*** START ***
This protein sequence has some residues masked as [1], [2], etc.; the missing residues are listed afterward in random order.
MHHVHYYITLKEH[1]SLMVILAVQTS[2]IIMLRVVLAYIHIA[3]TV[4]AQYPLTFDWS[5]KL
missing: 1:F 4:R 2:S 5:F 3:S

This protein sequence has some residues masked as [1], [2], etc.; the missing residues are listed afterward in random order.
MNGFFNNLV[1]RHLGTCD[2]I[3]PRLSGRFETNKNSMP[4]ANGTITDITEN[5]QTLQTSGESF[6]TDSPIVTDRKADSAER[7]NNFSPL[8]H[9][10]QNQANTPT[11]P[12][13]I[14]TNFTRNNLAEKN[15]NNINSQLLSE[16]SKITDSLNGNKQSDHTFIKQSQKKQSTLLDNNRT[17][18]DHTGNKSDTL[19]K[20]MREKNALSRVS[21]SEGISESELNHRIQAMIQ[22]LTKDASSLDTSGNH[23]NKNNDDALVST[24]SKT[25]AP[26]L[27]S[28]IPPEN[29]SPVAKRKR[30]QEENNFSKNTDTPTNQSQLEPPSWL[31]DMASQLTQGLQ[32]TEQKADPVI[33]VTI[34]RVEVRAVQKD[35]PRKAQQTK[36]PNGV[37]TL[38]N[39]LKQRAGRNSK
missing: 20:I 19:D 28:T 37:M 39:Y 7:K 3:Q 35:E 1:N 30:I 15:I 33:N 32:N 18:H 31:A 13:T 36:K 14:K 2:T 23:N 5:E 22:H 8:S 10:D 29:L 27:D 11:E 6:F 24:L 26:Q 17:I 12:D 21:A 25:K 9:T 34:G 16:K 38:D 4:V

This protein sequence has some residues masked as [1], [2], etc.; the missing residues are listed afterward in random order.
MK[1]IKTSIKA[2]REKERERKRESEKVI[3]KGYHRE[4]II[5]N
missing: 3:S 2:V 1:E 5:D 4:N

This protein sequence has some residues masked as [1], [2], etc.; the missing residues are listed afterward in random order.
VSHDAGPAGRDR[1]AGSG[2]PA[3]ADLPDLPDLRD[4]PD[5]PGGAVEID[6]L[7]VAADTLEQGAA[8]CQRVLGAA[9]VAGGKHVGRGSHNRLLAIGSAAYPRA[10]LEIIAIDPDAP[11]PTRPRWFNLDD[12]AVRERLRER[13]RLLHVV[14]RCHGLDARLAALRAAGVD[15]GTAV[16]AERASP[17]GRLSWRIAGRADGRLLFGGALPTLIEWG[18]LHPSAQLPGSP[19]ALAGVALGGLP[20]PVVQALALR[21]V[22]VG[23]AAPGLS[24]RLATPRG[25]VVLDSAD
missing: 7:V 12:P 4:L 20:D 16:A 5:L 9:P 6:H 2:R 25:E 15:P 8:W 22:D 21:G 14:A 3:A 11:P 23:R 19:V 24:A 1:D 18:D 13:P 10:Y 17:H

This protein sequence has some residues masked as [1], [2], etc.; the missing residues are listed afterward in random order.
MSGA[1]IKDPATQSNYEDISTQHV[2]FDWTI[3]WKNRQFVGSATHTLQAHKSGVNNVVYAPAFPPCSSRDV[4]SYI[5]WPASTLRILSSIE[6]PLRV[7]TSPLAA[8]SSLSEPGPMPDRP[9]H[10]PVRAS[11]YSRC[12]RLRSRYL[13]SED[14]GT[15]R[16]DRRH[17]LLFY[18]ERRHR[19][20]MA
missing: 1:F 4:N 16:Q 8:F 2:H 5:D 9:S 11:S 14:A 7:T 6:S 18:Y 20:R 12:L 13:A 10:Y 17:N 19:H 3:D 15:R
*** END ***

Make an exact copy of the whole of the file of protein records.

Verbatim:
This protein sequence has some residues masked as [1], [2], etc.; the missing residues are listed afterward in random order.
MHHVHYYITLKEH[1]SLMVILAVQTS[2]IIMLRVVLAYIHIA[3]TV[4]AQYPLTFDWS[5]KL
missing: 1:F 4:R 2:S 5:F 3:S

This protein sequence has some residues masked as [1], [2], etc.; the missing residues are listed afterward in random order.
MNGFFNNLV[1]RHLGTCD[2]I[3]PRLSGRFETNKNSMP[4]ANGTITDITEN[5]QTLQTSGESF[6]TDSPIVTDRKADSAER[7]NNFSPL[8]H[9][10]QNQANTPT[11]P[12][13]I[14]TNFTRNNLAEKN[15]NNINSQLLSE[16]SKITDSLNGNKQSDHTFIKQSQKKQSTLLDNNRT[17][18]DHTGNKSDTL[19]K[20]MREKNALSRVS[21]SEGISESELNHRIQAMIQ[22]LTKDASSLDTSGNH[23]NKNNDDALVST[24]SKT[25]AP[26]L[27]S[28]IPPEN[29]SPVAKRKR[30]QEENNFSKNTDTPTNQSQLEPPSWL[31]DMASQLTQGLQ[32]TEQKADPVI[33]VTI[34]RVEVRAVQKD[35]PRKAQQTK[36]PNGV[37]TL[38]N[39]LKQRAGRNSK
missing: 20:I 19:D 28:T 37:M 39:Y 7:K 3:Q 35:E 1:N 30:I 15:I 33:N 32:N 18:H 31:A 13:T 36:K 14:K 2:T 23:N 5:E 22:H 8:S 10:D 29:L 27:D 11:E 6:F 24:L 26:Q 17:I 12:D 21:A 25:K 9:T 34:G 16:K 38:D 4:V

This protein sequence has some residues masked as [1], [2], etc.; the missing residues are listed afterward in random order.
MK[1]IKTSIKA[2]REKERERKRESEKVI[3]KGYHRE[4]II[5]N
missing: 3:S 2:V 1:E 5:D 4:N

This protein sequence has some residues masked as [1], [2], etc.; the missing residues are listed afterward in random order.
VSHDAGPAGRDR[1]AGSG[2]PA[3]ADLPDLPDLRD[4]PD[5]PGGAVEID[6]L[7]VAADTLEQGAA[8]CQRVLGAA[9]VAGGKHVGRGSHNRLLAIGSAAYPRA[10]LEIIAIDPDAP[11]PTRPRWFNLDD[12]AVRERLRER[13]RLLHVV[14]RCHGLDARLAALRAAGVD[15]GTAV[16]AERASP[17]GRLSWRIAGRADGRLLFGGALPTLIEWG[18]LHPSAQLPGSP[19]ALAGVALGGLP[20]PVVQALALR[21]V[22]VG[23]AAPGLS[24]RLATPRG[25]VVLDSAD
missing: 7:V 12:P 4:L 20:D 16:A 5:L 9:P 6:H 2:R 25:E 15:P 8:W 22:D 21:G 14:A 3:A 11:P 23:R 19:V 24:A 1:D 18:D 13:P 10:Y 17:H

This protein sequence has some residues masked as [1], [2], etc.; the missing residues are listed afterward in random order.
MSGA[1]IKDPATQSNYEDISTQHV[2]FDWTI[3]WKNRQFVGSATHTLQAHKSGVNNVVYAPAFPPCSSRDV[4]SYI[5]WPASTLRILSSIE[6]PLRV[7]TSPLAA[8]SSLSEPGPMPDRP[9]H[10]PVRAS[11]YSRC[12]RLRSRYL[13]SED[14]GT[15]R[16]DRRH[17]LLFY[18]ERRHR[19][20]MA
missing: 1:F 4:N 16:Q 8:F 2:H 5:D 9:S 11:S 14:A 7:T 6:S 18:Y 20:R 12:L 13:A 10:Y 17:N 19:H 3:D 15:R